A few weeks ago we gave Michael “Nomad” Ripoll a VG-99 guitar synthesizer to test drive and report. After a brief follow up we were surprised to learn that he’d been using the unit for his movie trailer projects. Michael says that within an hour of unboxing the unit he was committing to tape. Off camera, Michael explained that the unit has sparked his creativity, sped up his workflow and eliminated the need of extra musicians for his current studio projects. In these videos, both Michael and Joel Stevenett express how the VG-99 has inspired them musically.
For Roland, the VG-99 is a milestone in guitar modeling and performance technology. It has three powerful processors at its core, plus expressive performance controls such as the Ribbon Controller, a versatile new foot controller, and our standard D Beam sensors. We’ve sure come a long way from the VG-8, the world’s first guitar modeling processor. We weren’t sure how Michael would use this unit, we were pleased with what we saw and heard.
The VG-99 contains a vast array of COSM-modeled guitars and amplifiers ranging from acoustic to electric to the non-traditional. The on board dual process modeling also allows you to play two different guitar sounds simultaneously. For example, one virtual guitar could be a Telecaster® in a vintage Tweed amp with full effects and the other a nylon-string guitar with just a hint of reverb. One could easily see why Michael was so inspired with the unit, he was playing with a pallet of sounds he wasn’t accustomed to playing with a traditional guitar.
If the on board sounds isn’t what your looking for, the software editor is a dream for sound designers. The VG-99 can produce custom tunings — anything the player desires on any virtual guitar. A virtual Les Paul®, for example, could be tuned down four or five steps for a heavy sound, while a nylon string could be tuned as a 12-string, and also tuned down four or five steps at the same time. Open and drop tunings are also supported as well as user-defined custom tunings and can be applied to any COSM® guitar, so the player can switch instantly between tuning setups without physically switching guitars or having to manually retune.
Joni Mitchell who was named 72nd greatest guitarist of all time in 2003 by Rolling Stone magazine was also inspired by guitar synthesis with the original VG-8. She turned to the VG-8 with the help of her friend Fred Walecki after expressing her frustrations with alternate tunings. The following excerpt was taken from Jeffrey Pepper Rodgers’ article, “The Guitar Odyssey of Joni Mitchell: My Secret Place“:
The new influence at work is an electric guitar that Mitchell’s old friend Fred Walecki built for her to alleviate her ongoing frustrations with using alternate tunings – one of the reasons why she stopped touring in 1983 and was on the verge of quitting the stage permanently in the spring of ’95. Walecki, of Westwood Music in Los Angeles, designed the Stratocaster-style guitar to work with the Roland VG-8 – the Virtual Guitar – a very sophisticated processor capable of electronically creating her tunings. While the strings physically stay in standard tuning, the VG-8 tweaks the pickup signals so that they come out of the speakers in an altered tuning. This means that Mitchell can use one guitar on stage, with an offstage tech punching in the preprogrammed tuning for each song.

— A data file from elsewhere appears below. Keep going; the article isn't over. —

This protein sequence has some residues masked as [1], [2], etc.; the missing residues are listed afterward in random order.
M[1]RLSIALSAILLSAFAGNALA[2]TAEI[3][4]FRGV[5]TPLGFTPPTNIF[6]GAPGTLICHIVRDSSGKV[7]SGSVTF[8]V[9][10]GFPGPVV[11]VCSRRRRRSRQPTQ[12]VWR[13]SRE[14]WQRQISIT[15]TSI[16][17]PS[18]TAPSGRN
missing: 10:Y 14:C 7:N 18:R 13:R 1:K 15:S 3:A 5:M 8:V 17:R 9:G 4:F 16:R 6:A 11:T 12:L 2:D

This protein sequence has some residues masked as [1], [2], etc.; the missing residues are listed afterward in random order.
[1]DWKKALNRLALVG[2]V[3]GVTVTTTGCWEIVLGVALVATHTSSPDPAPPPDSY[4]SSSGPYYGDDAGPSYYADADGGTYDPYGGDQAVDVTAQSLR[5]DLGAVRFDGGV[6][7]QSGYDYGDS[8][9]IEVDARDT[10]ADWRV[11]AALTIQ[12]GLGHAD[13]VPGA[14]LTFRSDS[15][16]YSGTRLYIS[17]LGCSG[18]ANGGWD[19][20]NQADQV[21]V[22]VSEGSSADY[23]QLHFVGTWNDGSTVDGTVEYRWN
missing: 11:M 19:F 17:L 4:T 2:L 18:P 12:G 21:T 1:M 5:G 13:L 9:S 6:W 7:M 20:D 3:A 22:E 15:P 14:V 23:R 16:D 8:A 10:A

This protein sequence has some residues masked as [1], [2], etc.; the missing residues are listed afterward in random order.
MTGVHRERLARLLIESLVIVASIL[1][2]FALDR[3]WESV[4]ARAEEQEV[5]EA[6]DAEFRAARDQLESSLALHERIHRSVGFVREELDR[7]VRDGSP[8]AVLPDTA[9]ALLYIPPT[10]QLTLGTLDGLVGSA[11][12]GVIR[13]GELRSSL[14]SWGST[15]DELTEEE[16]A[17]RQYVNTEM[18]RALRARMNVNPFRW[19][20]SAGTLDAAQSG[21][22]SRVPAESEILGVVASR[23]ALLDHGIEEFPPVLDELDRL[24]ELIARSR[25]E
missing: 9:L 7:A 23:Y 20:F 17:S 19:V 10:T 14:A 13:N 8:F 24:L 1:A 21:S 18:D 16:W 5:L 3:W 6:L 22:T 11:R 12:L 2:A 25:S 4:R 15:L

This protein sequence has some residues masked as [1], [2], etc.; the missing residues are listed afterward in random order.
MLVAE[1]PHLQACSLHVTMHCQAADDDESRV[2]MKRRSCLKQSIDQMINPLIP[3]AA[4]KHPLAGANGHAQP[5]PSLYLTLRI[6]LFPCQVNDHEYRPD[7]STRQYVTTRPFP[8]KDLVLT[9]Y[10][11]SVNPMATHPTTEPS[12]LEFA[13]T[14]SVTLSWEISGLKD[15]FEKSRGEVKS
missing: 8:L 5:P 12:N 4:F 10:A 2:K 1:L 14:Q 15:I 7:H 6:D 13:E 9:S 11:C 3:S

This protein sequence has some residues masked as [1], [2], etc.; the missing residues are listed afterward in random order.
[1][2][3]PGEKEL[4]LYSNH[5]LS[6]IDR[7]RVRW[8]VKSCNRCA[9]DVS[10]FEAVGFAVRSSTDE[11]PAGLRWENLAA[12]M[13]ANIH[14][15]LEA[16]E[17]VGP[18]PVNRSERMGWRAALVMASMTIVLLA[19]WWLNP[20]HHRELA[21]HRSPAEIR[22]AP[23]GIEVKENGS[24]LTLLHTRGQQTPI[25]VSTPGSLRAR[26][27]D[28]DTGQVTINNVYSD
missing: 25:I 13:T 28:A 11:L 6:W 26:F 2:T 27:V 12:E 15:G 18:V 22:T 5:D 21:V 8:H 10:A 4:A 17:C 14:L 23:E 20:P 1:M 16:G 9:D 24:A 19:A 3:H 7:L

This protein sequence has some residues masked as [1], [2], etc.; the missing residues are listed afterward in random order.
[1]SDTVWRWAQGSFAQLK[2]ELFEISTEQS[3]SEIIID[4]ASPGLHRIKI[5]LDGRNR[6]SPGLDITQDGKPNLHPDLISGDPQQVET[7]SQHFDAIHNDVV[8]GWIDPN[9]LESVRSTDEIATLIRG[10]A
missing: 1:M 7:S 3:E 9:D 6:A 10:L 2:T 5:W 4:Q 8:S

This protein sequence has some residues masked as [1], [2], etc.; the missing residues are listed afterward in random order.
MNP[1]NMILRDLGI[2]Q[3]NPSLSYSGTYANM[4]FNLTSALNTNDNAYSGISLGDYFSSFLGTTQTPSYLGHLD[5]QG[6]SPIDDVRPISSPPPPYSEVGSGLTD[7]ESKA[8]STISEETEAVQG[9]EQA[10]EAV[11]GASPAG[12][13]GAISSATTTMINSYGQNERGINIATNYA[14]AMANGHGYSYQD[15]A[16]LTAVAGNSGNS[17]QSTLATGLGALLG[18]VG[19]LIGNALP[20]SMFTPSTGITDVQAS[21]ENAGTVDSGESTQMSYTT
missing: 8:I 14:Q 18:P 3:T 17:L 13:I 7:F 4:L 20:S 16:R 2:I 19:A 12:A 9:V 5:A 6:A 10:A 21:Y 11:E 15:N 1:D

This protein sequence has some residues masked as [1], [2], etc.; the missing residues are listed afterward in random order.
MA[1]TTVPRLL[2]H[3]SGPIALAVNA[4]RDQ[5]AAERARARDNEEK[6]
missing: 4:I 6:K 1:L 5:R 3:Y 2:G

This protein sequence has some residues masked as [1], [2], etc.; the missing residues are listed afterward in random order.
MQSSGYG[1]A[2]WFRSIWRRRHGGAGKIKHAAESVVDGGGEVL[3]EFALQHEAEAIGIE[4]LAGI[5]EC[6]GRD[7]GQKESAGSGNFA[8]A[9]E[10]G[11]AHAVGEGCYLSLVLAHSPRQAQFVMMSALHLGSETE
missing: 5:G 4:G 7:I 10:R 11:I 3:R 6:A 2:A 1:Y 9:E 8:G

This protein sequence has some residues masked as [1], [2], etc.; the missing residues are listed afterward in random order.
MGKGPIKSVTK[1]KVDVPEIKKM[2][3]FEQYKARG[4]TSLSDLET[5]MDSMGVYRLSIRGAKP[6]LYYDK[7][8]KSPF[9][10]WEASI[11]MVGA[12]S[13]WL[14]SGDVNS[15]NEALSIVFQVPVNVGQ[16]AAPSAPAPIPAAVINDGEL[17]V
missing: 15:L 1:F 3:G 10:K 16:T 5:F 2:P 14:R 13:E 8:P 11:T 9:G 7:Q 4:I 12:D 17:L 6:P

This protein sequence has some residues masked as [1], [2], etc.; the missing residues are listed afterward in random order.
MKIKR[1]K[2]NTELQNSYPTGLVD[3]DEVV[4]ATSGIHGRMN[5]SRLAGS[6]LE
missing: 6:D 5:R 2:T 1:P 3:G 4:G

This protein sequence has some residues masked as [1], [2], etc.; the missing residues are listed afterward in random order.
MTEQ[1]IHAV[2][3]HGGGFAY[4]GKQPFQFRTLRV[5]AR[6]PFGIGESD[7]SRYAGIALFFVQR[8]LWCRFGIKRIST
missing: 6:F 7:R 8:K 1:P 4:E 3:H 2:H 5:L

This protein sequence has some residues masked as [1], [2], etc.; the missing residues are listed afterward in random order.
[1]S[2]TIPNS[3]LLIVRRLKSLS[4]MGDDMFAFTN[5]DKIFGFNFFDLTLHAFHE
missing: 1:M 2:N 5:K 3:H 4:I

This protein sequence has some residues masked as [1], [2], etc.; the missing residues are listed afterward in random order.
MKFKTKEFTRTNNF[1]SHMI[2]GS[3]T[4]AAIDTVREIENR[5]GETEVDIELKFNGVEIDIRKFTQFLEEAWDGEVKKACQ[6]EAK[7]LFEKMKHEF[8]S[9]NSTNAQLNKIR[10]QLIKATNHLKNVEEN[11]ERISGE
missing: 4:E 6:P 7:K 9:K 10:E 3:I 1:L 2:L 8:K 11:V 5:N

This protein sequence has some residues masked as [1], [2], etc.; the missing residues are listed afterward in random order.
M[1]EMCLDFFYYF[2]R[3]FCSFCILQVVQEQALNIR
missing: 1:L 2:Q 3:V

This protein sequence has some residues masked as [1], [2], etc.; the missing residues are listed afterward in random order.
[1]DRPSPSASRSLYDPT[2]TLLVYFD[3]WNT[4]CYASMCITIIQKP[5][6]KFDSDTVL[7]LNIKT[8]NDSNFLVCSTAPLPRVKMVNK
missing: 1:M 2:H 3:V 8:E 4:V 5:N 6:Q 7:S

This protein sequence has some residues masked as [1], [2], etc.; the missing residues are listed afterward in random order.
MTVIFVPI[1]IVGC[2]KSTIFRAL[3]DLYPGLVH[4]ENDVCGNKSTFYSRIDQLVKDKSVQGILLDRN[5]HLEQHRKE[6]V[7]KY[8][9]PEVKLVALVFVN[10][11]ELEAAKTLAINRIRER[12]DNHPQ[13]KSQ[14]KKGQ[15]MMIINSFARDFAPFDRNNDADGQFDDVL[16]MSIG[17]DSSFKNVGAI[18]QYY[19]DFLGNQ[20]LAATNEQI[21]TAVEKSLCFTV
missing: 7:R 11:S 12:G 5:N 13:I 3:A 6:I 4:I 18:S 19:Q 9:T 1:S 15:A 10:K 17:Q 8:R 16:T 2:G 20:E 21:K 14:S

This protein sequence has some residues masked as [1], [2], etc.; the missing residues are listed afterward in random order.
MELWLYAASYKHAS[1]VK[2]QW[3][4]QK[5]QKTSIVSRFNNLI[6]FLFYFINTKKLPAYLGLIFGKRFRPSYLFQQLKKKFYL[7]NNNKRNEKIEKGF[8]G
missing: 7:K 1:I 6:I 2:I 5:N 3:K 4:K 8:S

“This new guitar that I’m working with eliminated a certain amount of problems that I had with the acoustic guitar,” Mitchell explained. “Problems isn’t even the right word; maddening frustrations is more accurate. The guitar is intended to be played in standard tuning; the neck is calibrated and everything. Twiddling it around isn’t good for the instrument, generally speaking. It’s not good for the neck; it unsettles the intonation. I have very good pitch, so if I’m never quite in tune, that’s frustrating.” Over the years, Mitchell has learned to slightly bend the strings to compensate for the intonation error, but that effort is still often defeated by the extreme slackness of her tunings. “In some of those tunings I’ve got an A on the bottom or a B-flat, and it’s banging against the string next to it and kicking the thing out of tune as I play, no matter how carefully I tweak it.” The VG-8 sidesteps all these problems: as long as the strings are accurately in standard tuning, she can play all over the neck in the virtual alternate tunings and sound in tune.
In every gig since the 1995 New Orleans Jazz Festival, Mitchell has used the VG-8, using its effects to build a guitar sound reminiscent of her Hejira era. But the VG-8 is having a much more far reaching impact on her music than just providing a workable stage setup. In composing and recording the songs for her next album, she’s thrown herself into a heady exploration of the VG-8’s sampled sounds. “Sonically, it’s very new,” she said of the tracks recorded so far. “I don’t know what you’d call it. It’s my impression, in a way, of ’40s music. Because I don’t like a lot of contemporary music – it’s just so formulated and artificial and false – I kind of cleared my ear and didn’t listen to anything for a while, and what emerged were these vague memories of ’40s and early ’50s sounds. Swinging brass – not Benny Goodman and not Glenn Miller but my own brand, pulled through Miles [Davis] and different harmonic stuff that I absorbed in the ’50s. Because this guitar has heavy-metal sounds in it and pretty good brass sounds, I’m mixing heavy-metal sounds with a brass section, so it’s a really strange hybrid kind of music. I’m a bit scared of it sometimes, you know. I don’t know what it is.”
Have you been musically inspired by our products? We want to know, please leave us a link to your site or video as we are always looking for great content to share with our readers. In the meantime, keep rockin’!